Supercharging a Johnson: (Gas Furnace, that is………..)

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This is one of those projects thats been hanging around forever. I got this Johnson Gas Furnace at the CAMS Yard Sale a couple of years ago; it was lounging on Steve’s front porch- a freebee that someone never picked up. I jumped at the chance to get it; I had been wanting to explore the world of gas forging for a while (didn’t have too much luck with coal). The lid was cracked in about four pieces (the lifting ring had rotted through), and the gas regulator was missing. I looked into getting the gas rig for it, and quickly found out that a replacement would be upwards of a thousand bucks. Time to get inventive.

 

 

 

 

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OK: that stub sticking out of the left side is not a factory fitting. Its part of the solution to the gas dillemma.

 

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I pulled the original gas port out, and decided to hot rod this furnace. I have done a little casting with Aluminum, and thought I’d like to try some brass. Given the cost of getting the factory gas set up, I needed to come up with a better arrangement. This involved chiseling out some of the fire brick, and installing a larger fire port for the new “powerplant”.

 

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This is the new heat source; a Beckett oil furnace burner. I got this from a friend (known good burner), and plan to fire it with Eric’s Bio-Diesel maybe mixed with some waste oil. This should give me enough BTUs to melt brass (and probably anything else I decide to get into).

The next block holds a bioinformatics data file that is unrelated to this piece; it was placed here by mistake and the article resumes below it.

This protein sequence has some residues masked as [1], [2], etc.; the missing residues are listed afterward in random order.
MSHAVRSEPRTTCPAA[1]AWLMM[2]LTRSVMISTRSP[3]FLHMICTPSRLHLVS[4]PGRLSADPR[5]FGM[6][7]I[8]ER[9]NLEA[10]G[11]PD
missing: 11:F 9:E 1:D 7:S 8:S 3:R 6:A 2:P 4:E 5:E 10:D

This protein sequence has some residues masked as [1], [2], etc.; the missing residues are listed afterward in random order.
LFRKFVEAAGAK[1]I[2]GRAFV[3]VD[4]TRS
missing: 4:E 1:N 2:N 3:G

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Heres another shot of the burner. It was serviced just before I bought it, and came with the filter set up, all I will have to come up with is a fuel tank.

This thing has been sitting around my shop for about two years now, and its time to get it put together.

 

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I spent a few hours (off and on) enlarging the inlet port for the Beckett burner, and fitting the pipe to the furnace. Tonight I packed the pipe with 2200 degree insulation, and will make a flange to mate the burner to furnace body. I will need to trim the pipe, and mount the flange to the end, so that the burner can be removed for service.

 

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A while back I fabricated a new lifting ring for the lid; it was broken in four pieces, and the ring (too lightweight) had rotted through. The heavier ring holds the pieces together, with no need for cement to bond them. I have been scraping the ugly off this furnace for a while. I work on it when the spirit moves me, but its still butt ugly. I have some barbeque black paint that will get the job done, but that will wait till the work is done.

 

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Heres the lid slid over to one side, to remove the crucible. The repair works real nice; its effortless.

 

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And with the lid on the other side. It will be a couple of weeks before the refractory is dry enough to fire off, but to be honest; it may be a while before I get this one finished.I cleared a big hurdle tonight, but it will be a while before this job is done. I scrape a little ugly off, chip out some loose refractory, make a new bracket……..etc…………..  I’m getting close to mounting the burner, and that will be the big step. Once that is done, I won’t have too many more excuses for not getting the job finished. The biggest problem I have now is waiting till the insulation is dry before I start messing with the burner mount.

 

 

More later…………..

 
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